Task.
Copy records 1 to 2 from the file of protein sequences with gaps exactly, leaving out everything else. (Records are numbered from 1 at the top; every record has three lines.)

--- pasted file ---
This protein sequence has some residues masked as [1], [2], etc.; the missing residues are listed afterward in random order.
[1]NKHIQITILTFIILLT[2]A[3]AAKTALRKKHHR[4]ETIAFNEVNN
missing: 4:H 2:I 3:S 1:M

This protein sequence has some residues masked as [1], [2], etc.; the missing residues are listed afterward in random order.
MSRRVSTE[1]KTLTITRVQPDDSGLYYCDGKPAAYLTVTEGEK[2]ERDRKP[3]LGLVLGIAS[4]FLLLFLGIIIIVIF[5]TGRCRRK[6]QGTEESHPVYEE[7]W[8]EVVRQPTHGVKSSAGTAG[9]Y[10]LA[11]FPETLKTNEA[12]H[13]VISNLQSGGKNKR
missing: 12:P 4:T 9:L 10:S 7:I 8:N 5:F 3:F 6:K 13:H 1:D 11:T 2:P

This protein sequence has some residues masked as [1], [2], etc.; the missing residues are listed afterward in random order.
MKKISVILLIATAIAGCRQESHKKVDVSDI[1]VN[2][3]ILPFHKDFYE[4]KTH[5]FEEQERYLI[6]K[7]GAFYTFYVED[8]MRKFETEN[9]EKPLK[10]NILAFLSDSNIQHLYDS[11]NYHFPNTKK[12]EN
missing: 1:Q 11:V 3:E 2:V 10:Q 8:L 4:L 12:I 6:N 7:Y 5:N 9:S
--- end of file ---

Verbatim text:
This protein sequence has some residues masked as [1], [2], etc.; the missing residues are listed afterward in random order.
[1]NKHIQITILTFIILLT[2]A[3]AAKTALRKKHHR[4]ETIAFNEVNN
missing: 4:H 2:I 3:S 1:M

This protein sequence has some residues masked as [1], [2], etc.; the missing residues are listed afterward in random order.
MSRRVSTE[1]KTLTITRVQPDDSGLYYCDGKPAAYLTVTEGEK[2]ERDRKP[3]LGLVLGIAS[4]FLLLFLGIIIIVIF[5]TGRCRRK[6]QGTEESHPVYEE[7]W[8]EVVRQPTHGVKSSAGTAG[9]Y[10]LA[11]FPETLKTNEA[12]H[13]VISNLQSGGKNKR
missing: 12:P 4:T 9:L 10:S 7:I 8:N 5:F 3:F 6:K 13:H 1:D 11:T 2:P